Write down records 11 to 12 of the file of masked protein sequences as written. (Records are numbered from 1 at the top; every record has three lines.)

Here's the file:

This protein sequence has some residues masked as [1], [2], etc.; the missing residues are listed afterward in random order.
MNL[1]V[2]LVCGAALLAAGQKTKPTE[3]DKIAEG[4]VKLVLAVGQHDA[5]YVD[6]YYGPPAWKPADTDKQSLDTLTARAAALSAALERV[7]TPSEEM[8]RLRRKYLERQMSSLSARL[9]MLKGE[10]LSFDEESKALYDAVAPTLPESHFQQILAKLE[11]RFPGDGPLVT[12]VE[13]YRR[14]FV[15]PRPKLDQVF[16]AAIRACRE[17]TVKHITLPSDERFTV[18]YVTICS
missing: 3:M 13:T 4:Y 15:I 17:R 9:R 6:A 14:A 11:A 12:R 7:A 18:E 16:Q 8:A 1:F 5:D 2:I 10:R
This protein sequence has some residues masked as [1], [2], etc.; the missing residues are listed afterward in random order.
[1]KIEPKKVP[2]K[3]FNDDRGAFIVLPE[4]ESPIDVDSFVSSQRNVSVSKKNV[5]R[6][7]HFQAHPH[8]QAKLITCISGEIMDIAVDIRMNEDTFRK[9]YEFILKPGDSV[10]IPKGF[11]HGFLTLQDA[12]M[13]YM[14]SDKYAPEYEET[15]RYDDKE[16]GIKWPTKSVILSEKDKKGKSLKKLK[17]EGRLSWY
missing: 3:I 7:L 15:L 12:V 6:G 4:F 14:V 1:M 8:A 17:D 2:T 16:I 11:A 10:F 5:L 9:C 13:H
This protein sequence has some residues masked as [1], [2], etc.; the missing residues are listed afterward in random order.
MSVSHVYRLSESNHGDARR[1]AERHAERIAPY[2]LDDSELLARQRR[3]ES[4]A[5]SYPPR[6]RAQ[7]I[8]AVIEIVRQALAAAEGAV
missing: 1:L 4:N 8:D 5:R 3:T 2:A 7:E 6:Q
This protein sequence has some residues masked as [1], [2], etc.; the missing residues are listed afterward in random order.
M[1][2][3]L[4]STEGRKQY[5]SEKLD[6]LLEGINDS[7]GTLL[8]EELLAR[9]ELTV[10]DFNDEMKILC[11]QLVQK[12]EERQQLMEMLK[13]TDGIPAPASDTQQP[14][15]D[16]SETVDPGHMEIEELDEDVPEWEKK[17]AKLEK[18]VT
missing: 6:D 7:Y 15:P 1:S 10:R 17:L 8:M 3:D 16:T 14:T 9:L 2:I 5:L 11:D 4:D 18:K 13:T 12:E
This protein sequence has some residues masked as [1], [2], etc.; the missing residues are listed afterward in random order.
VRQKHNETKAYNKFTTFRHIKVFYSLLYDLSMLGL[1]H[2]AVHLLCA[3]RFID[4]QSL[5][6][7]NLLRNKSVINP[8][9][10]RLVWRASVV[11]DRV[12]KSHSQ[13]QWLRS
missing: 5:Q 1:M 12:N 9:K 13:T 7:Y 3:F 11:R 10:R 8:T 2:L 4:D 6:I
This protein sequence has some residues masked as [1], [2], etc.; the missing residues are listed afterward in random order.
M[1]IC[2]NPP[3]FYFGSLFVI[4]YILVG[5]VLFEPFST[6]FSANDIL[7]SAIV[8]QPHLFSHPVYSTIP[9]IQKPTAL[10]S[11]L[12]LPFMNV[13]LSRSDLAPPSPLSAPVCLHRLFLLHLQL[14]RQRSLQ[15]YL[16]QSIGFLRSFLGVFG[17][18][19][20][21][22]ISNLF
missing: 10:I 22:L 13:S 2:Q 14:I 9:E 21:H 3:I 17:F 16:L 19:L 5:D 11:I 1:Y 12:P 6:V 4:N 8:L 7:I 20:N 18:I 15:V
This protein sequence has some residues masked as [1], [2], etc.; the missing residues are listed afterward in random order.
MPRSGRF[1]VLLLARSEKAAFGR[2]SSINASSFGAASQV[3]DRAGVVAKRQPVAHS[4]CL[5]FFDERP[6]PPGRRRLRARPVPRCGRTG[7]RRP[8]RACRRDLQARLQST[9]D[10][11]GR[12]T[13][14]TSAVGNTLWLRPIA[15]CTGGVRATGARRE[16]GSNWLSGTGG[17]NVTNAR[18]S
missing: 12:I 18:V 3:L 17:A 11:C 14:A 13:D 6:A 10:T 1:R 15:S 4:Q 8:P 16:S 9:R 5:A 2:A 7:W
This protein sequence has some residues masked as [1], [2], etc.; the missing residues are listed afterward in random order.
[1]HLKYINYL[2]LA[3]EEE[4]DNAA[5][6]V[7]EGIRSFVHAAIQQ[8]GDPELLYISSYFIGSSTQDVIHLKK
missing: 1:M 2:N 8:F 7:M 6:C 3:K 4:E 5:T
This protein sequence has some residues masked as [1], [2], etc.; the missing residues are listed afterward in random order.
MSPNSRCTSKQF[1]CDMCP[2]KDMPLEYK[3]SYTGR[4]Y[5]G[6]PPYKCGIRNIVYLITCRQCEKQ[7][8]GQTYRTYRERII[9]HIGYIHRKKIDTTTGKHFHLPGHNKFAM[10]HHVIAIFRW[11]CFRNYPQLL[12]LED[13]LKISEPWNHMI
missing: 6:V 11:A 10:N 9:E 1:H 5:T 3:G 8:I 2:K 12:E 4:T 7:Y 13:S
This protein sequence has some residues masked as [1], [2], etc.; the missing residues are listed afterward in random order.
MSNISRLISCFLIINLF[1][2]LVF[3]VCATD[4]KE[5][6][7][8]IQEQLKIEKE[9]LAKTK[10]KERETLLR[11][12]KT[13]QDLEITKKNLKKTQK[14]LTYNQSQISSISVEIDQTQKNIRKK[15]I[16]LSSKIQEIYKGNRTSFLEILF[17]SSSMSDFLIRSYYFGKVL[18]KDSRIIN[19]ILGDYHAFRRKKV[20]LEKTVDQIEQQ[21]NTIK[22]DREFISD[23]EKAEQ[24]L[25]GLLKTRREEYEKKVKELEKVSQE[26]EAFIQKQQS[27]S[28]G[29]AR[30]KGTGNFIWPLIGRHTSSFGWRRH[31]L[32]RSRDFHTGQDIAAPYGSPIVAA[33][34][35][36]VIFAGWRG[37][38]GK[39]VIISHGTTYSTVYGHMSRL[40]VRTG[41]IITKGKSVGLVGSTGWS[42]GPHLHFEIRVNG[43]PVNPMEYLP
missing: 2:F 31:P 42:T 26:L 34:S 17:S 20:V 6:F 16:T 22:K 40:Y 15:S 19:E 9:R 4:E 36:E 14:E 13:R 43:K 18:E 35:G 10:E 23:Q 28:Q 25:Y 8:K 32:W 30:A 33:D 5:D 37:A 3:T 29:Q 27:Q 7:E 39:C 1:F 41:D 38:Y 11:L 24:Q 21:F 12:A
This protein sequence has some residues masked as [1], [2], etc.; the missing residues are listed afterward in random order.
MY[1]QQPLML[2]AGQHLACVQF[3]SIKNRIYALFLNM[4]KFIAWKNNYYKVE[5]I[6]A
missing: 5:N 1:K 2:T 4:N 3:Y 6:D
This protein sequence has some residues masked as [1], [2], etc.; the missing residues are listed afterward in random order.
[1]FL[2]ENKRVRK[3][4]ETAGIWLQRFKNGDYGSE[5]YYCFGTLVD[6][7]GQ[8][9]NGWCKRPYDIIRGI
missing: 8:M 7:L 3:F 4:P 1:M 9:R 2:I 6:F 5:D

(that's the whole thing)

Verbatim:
This protein sequence has some residues masked as [1], [2], etc.; the missing residues are listed afterward in random order.
MY[1]QQPLML[2]AGQHLACVQF[3]SIKNRIYALFLNM[4]KFIAWKNNYYKVE[5]I[6]A
missing: 5:N 1:K 2:T 4:N 3:Y 6:D
This protein sequence has some residues masked as [1], [2], etc.; the missing residues are listed afterward in random order.
[1]FL[2]ENKRVRK[3][4]ETAGIWLQRFKNGDYGSE[5]YYCFGTLVD[6][7]GQ[8][9]NGWCKRPYDIIRGI
missing: 8:M 7:L 3:F 4:P 1:M 9:R 2:I 6:F 5:D